ABSTRACT: In Myanmar (also known as Burma), the Rohingya are a persecuted Muslim minority living mainly in northern Rakhine State. Aung San Suu Kyi, the iconic leader of Myanmar’s opposition party the National League for Democracy (NLD), is championed as the voice of the people. However, on the matter of the Rohingya’s persecution she has been notably silent. This article examines the possible reasons for Suu Kyi’s silence and argues that Buddhist–Muslim political relations in Myanmar are central to understanding the reasons behind Suu Kyi’s position on the Rohingya. It is suggested that various factors, including the history of the Rohingya in Myanmar, the NLD’s attitude towards the Rohingya, Suu Kyi’s sense of obligation to her father’s political legacy, and Suu Kyi’s views on ethnicity, are creating a political environment in which Suu Kyi is presented with pragmatic political reasons for staying silent. Given Suu Kyi has the potential to become a future national leader, an understanding of her behaviours towards a sizeable persecuted Muslim minority is important. This is particularly the case when consideration is given to the contemporary pressures on Muslims to embrace radical politics and the implications this could have for Myanmar and the region.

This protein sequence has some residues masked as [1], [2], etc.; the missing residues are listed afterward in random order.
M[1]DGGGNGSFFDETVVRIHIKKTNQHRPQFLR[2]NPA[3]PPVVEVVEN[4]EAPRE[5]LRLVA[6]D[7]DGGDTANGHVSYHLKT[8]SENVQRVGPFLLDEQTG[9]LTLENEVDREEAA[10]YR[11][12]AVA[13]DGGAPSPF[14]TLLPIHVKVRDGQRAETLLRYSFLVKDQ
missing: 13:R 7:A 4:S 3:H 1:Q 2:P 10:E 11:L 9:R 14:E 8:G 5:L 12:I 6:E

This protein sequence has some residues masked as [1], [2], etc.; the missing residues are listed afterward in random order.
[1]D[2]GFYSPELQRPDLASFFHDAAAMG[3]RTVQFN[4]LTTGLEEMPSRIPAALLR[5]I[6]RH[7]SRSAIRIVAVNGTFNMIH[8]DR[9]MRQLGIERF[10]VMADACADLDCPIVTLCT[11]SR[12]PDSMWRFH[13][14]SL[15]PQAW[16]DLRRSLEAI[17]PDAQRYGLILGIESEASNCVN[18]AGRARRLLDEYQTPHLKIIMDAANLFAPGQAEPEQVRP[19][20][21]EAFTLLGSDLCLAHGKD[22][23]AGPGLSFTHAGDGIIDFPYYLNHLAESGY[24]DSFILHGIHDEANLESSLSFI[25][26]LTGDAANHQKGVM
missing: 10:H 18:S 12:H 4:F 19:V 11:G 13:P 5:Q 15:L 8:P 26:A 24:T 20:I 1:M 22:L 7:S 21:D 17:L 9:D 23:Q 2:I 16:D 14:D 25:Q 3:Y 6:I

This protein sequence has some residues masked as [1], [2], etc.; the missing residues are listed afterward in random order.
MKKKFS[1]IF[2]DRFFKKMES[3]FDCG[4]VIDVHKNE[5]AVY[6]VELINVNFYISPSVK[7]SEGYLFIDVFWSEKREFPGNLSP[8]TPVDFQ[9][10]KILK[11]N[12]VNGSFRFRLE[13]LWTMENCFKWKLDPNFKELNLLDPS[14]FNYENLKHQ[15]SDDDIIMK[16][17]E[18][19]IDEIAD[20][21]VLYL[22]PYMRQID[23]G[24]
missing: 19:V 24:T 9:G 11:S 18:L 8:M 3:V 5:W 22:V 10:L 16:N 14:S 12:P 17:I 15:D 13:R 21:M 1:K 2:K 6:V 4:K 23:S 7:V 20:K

Tensions in western Burma appear to have cooled a little over the last week but this link to a story from Myanmar Times highlights the difficulties faced by moderates in the debate about the situation facing the Rohingya. Ko Nay Phone Latt is a brave young blogger who raised concerns about the the treatment of the Rohingya and since then has been the subject of some pretty nasty social media attacks.
Hanna Hindstrom also reports on Democratic Voice of Burma about three aid workers being handed jail sentences accused of inciting violence in the Arakan State. Naturally, since it is Burma stories do conflict but many are finding it increasingly difficult to believe anything the Burmese government says about the situation in the region. This point is highlighted by Human Rights Watch’s report ‘The Government Could Have Stopped This’ which you can read here.